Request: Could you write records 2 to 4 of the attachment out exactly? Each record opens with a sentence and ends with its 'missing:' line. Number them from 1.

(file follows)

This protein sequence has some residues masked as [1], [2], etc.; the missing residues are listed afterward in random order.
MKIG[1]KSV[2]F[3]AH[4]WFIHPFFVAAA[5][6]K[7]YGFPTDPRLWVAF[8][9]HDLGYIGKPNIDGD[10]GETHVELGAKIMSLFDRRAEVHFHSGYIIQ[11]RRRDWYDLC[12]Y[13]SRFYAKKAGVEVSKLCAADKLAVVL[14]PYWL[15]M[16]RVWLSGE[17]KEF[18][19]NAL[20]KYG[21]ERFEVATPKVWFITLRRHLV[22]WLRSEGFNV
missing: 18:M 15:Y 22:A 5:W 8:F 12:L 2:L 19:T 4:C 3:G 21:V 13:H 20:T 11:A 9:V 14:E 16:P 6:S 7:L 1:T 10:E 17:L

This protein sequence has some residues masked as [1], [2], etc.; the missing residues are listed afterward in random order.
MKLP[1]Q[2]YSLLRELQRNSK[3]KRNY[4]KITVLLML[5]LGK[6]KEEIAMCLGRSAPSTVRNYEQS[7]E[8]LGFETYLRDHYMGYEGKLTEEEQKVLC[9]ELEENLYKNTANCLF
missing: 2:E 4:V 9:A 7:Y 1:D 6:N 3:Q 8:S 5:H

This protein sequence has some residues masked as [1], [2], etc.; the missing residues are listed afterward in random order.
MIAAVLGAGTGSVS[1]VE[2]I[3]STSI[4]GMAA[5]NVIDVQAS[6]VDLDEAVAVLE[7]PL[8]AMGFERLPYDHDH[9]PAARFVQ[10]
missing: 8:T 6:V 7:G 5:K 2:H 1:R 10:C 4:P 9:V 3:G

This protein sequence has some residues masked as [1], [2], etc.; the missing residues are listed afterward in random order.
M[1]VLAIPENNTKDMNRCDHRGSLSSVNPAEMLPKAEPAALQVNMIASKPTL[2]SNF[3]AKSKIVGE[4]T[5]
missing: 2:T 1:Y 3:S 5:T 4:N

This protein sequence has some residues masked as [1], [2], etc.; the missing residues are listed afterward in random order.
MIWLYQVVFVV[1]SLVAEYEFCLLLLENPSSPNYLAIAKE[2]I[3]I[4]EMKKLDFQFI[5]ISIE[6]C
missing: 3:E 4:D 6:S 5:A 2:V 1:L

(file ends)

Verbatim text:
This protein sequence has some residues masked as [1], [2], etc.; the missing residues are listed afterward in random order.
MKLP[1]Q[2]YSLLRELQRNSK[3]KRNY[4]KITVLLML[5]LGK[6]KEEIAMCLGRSAPSTVRNYEQS[7]E[8]LGFETYLRDHYMGYEGKLTEEEQKVLC[9]ELEENLYKNTANCLF
missing: 2:E 4:V 9:A 7:Y 1:D 6:N 3:Q 8:S 5:H

This protein sequence has some residues masked as [1], [2], etc.; the missing residues are listed afterward in random order.
MIAAVLGAGTGSVS[1]VE[2]I[3]STSI[4]GMAA[5]NVIDVQAS[6]VDLDEAVAVLE[7]PL[8]AMGFERLPYDHDH[9]PAARFVQ[10]
missing: 8:T 6:V 7:G 5:K 2:H 1:R 10:C 4:P 9:V 3:G

This protein sequence has some residues masked as [1], [2], etc.; the missing residues are listed afterward in random order.
M[1]VLAIPENNTKDMNRCDHRGSLSSVNPAEMLPKAEPAALQVNMIASKPTL[2]SNF[3]AKSKIVGE[4]T[5]
missing: 2:T 1:Y 3:S 5:T 4:N